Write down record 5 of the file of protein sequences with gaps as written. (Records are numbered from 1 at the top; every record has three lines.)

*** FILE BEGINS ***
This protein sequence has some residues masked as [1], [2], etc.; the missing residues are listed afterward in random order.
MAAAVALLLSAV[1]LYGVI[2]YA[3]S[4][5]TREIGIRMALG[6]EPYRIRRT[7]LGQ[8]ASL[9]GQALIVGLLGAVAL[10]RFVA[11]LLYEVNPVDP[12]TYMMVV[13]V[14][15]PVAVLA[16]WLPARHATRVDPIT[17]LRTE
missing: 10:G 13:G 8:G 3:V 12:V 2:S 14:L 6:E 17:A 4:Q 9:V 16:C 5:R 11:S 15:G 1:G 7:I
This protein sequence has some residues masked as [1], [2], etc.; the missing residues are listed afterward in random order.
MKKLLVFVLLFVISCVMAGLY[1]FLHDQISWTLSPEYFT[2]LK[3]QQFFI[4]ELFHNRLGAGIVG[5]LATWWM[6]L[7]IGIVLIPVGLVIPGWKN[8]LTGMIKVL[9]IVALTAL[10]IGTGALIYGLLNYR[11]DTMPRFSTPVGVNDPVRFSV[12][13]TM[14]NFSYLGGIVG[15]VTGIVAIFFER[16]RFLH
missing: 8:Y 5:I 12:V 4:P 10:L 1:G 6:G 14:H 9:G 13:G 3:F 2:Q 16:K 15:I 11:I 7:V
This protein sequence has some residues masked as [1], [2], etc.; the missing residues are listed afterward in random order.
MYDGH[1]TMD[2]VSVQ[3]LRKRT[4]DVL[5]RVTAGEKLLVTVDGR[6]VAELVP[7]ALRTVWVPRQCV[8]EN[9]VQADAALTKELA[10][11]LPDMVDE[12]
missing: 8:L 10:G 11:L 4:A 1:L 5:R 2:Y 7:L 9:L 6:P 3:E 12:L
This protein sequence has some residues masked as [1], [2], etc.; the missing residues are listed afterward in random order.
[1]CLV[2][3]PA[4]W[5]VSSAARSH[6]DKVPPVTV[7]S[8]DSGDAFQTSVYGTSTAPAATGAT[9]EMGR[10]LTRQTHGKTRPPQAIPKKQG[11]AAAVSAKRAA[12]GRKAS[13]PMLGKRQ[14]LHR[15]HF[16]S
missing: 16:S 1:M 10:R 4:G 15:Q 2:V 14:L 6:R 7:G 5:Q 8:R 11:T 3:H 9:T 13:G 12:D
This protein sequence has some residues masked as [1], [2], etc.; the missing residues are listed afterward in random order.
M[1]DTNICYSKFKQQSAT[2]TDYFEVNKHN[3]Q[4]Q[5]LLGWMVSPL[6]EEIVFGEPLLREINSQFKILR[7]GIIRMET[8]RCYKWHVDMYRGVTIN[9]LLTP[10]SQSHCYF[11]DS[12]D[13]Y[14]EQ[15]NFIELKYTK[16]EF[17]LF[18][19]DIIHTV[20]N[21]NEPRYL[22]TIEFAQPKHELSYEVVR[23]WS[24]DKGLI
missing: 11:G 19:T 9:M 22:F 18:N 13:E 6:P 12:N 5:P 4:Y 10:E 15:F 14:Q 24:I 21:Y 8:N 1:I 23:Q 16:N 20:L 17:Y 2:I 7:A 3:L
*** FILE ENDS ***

This protein sequence has some residues masked as [1], [2], etc.; the missing residues are listed afterward in random order.
M[1]DTNICYSKFKQQSAT[2]TDYFEVNKHN[3]Q[4]Q[5]LLGWMVSPL[6]EEIVFGEPLLREINSQFKILR[7]GIIRMET[8]RCYKWHVDMYRGVTIN[9]LLTP[10]SQSHCYF[11]DS[12]D[13]Y[14]EQ[15]NFIELKYTK[16]EF[17]LF[18][19]DIIHTV[20]N[21]NEPRYL[22]TIEFAQPKHELSYEVVR[23]WS[24]DKGLI
missing: 11:G 19:T 9:M 22:F 18:N 13:E 6:P 12:N 5:P 4:Y 10:E 15:F 14:Q 24:I 21:Y 8:N 1:I 23:Q 16:N 20:L 17:Y 2:I 7:A 3:L